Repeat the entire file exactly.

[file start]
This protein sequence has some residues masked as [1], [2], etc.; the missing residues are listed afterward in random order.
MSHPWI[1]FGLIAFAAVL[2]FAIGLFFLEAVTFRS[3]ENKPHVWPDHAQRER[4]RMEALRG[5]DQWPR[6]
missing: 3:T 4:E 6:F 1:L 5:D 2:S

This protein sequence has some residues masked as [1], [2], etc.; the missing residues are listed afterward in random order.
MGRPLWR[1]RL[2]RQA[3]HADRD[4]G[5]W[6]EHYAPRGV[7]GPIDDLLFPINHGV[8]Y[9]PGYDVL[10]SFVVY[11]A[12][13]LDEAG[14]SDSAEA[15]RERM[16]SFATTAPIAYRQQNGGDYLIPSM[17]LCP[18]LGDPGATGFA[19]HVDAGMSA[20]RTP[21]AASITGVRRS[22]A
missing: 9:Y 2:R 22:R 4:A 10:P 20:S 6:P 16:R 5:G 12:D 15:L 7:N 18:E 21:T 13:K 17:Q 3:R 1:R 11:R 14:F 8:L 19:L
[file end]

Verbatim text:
This protein sequence has some residues masked as [1], [2], etc.; the missing residues are listed afterward in random order.
MSHPWI[1]FGLIAFAAVL[2]FAIGLFFLEAVTFRS[3]ENKPHVWPDHAQRER[4]RMEALRG[5]DQWPR[6]
missing: 3:T 4:E 6:F 1:L 5:D 2:S

This protein sequence has some residues masked as [1], [2], etc.; the missing residues are listed afterward in random order.
MGRPLWR[1]RL[2]RQA[3]HADRD[4]G[5]W[6]EHYAPRGV[7]GPIDDLLFPINHGV[8]Y[9]PGYDVL[10]SFVVY[11]A[12][13]LDEAG[14]SDSAEA[15]RERM[16]SFATTAPIAYRQQNGGDYLIPSM[17]LCP[18]LGDPGATGFA[19]HVDAGMSA[20]RTP[21]AASITGVRRS[22]A
missing: 9:Y 2:R 22:R 4:A 10:P 20:S 6:P 16:R 5:G 12:D 15:L 7:N 18:E 21:T 13:K 17:Q 3:R 1:R 11:R 14:F 8:L 19:L